FOUR POINTS: Great books about actual magicians, not sorcerers

April 22nd, 2013 | Joe Hadsall | Filed Under Four Points


It happens to all of us: We go to the bookstore, or shop on the Internet, and look for books about magicians. Our search results disappoint us, though: We get “Harry Potter.” “The Magicians” by Lev Grossman. “Jonathan Strange and Mr Norrell,” by Susanna Clarke. “The Night Circus” by Erin Morgenstern.

Those are all great stories, but those are the wrong kind of magicians. We don’t want wizards, sorcerers and the kind of magic that some spell “magick.” We want our kind of magicians, the guys who practice their tails off, who perform for audiences and design miraculous illusions. THESE are our people, the ones who live lives knowing how to size up situations instantly, who go to great lengths in order to study arcane secrets.

The good news: There are many outstanding stories of the magicians you and I know. Some are even written by magicians. Here’s four worth hunting down:

“Carter Beats the Devil,” Glen David Gold

FOUR POINTS: Great books about actual magicians, not sorcerersYou’ve seen the Carter the Great posters in magic stores, but Glen David Gold brings the great one to life. Centered around the mysterious death of President Warren Harding, Carter is implicated and investigated by the FBI. What follows is a grand historical fiction featuring a number of well-known names, from Francis Marion “Borax” Smith to TV inventor Philo Farnsworth. Houdini and Howard Thurston also make appearances. And Gold’s writing is golden: The escapes he spins for Carter grow more and more impossible with each chapter.

“Magic,” by William Goldman

FOUR POINTS: Great books about actual magicians, not sorcerersKnown for “The Princess Bride” and “Marathon Man,” Goldman is no stranger to writing Hollywood-worthy stories, and “Magic” is no different (it was made into a movie starring Anthony Hopkins). After learning sleight of hand while bed-ridden in a hospital, Charles “Corky” Withers sought training by a top pro, but still lacked the courage to jump on stage. After finally summoning the courage to perform at an amateur night, the resulting response triggers a breakdown. That’s when the mannequin starts talking to him, and things spiral from there. Though reviewers don’t think of it as highly as his other works, “Magic” is a dizzying horror story that chills as much as it thrills.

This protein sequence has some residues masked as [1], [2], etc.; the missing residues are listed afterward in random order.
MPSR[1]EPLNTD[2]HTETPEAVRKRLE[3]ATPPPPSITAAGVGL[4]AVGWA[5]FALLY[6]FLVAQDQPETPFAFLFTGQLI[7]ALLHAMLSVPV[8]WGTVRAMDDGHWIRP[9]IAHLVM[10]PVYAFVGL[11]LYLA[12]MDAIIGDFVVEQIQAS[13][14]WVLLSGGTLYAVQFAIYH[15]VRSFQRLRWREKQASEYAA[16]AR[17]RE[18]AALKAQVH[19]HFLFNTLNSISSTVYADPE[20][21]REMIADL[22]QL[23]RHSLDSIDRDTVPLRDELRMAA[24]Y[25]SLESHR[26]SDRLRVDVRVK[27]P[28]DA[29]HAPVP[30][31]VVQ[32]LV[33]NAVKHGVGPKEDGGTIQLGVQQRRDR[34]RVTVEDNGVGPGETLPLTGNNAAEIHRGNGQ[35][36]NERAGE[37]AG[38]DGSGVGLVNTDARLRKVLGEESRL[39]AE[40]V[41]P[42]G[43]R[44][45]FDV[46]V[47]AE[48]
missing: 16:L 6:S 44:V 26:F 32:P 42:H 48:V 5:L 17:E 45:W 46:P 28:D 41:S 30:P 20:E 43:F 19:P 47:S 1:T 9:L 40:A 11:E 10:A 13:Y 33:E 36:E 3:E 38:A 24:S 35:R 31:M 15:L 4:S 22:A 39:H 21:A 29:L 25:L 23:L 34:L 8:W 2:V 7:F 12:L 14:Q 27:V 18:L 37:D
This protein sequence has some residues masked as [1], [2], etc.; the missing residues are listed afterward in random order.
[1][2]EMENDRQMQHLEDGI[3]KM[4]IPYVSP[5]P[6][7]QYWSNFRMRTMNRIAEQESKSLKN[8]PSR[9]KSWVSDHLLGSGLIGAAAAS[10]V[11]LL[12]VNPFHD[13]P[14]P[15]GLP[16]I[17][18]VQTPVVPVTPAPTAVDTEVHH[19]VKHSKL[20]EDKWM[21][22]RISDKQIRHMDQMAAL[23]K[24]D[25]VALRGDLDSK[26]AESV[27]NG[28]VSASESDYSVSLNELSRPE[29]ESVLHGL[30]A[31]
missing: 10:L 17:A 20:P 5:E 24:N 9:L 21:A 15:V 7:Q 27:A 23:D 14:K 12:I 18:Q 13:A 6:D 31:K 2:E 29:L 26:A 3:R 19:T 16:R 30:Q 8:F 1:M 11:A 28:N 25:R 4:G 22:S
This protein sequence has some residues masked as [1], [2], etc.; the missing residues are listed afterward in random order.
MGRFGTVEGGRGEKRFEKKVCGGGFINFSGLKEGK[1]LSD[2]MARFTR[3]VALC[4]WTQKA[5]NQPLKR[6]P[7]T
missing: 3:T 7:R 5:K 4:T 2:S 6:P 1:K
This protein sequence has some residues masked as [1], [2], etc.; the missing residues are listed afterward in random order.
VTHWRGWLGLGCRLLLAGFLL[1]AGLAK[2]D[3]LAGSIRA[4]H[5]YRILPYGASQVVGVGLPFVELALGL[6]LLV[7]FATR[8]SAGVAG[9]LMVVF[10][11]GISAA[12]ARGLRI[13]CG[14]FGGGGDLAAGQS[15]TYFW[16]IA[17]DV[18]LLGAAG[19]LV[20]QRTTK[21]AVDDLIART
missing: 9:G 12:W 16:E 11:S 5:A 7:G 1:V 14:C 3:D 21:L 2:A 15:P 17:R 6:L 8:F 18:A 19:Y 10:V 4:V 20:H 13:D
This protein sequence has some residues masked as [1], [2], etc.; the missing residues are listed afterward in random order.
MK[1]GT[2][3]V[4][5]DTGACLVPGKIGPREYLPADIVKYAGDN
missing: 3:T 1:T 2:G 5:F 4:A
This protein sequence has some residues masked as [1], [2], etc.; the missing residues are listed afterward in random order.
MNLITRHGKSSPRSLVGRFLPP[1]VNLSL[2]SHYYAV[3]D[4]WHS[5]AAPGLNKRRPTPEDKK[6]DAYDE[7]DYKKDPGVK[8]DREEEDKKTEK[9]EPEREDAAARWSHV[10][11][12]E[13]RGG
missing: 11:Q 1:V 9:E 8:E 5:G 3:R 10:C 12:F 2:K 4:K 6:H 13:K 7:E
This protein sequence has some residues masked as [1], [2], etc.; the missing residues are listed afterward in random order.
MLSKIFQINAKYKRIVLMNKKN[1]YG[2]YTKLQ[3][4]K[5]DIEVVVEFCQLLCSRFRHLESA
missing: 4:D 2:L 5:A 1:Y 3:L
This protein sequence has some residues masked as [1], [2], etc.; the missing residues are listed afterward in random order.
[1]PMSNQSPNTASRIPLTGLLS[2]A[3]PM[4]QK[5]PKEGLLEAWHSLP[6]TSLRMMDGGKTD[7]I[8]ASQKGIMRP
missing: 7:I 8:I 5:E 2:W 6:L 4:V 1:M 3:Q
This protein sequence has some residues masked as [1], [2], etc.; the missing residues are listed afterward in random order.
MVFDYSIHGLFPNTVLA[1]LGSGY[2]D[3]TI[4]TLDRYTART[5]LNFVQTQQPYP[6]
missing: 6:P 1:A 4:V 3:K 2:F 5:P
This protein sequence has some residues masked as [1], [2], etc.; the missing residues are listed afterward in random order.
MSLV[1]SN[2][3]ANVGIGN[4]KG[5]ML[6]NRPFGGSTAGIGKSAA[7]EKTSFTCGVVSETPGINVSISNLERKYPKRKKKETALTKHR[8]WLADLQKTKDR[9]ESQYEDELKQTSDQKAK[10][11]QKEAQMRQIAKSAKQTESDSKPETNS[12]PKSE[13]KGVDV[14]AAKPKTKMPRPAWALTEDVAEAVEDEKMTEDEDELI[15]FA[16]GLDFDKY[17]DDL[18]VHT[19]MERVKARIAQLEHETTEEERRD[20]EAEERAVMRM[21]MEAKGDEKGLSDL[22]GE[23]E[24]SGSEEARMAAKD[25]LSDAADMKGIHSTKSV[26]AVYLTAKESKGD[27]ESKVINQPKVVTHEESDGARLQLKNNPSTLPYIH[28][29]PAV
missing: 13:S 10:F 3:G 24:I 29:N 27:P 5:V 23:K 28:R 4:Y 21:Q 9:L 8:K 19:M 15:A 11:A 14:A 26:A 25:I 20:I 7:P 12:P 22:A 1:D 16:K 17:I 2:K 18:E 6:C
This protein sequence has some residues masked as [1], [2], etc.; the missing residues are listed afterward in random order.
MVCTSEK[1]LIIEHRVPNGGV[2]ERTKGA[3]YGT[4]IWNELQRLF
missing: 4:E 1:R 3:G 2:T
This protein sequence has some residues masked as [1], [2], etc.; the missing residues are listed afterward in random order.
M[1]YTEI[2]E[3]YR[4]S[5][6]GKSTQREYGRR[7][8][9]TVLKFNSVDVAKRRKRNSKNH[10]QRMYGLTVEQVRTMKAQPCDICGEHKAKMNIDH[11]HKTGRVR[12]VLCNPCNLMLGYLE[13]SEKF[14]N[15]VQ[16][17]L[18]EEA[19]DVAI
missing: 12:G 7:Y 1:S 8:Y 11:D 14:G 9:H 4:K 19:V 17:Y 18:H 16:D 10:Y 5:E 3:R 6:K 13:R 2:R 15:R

“The Magician’s Assistant,” by Ann Patchett

FOUR POINTS: Great books about actual magicians, not sorcerersHow about some love for the assistants? Ann Patchett tells the story of Sabine, assistant to the magician Parsifal. The relationship is complicated, however — though her love for him is unrequited, he still marries her shortly before his death. In his death, Sabine discovers a world that he kept hidden from her. Though not as action packed as others on this list, Patchett gets a nod for weaving an interesting tale where an assistant is able to watch her magician grow young.

“Re-Deal,” by Richard Turner

FOUR POINTS: Great books about actual magicians, not sorcerersTrust an expert card mechanic to figure out how to get his main character to play poker with Doc Holliday and S.W. Erdnase, and not seem the least bit weird. Turner is well known for his excellent sleight of hand and his specifically-details Bicycle decks. But his fiction story about Matt McCain and his encounter with the angel Miss Guided shows he’s just as creative with a story as he is with a deck of cards.

Bonus point: “The Prestige,” by Christopher Priest

FOUR POINTS: Great books about actual magicians, not sorcerersEver wonder why Christopher Nolan’s movie was so good? He had great source material. The mysteries and double crosses reveal themselves slowly in “The Prestige.” Written as diary entries, the battle between Angier and Borden stays intense and solid, long after it is explored by the magicians’ offspring.

Those are our four — five, actually — picks. What did we miss? What’s your favorite story featuring a magician?

FOUR POINTS is a regular feature that celebrates magicians’ favorite number by highlighting four critical bits of importance, awesomeness or otherwise. Send your suggestions to joe@ellusionist.com.

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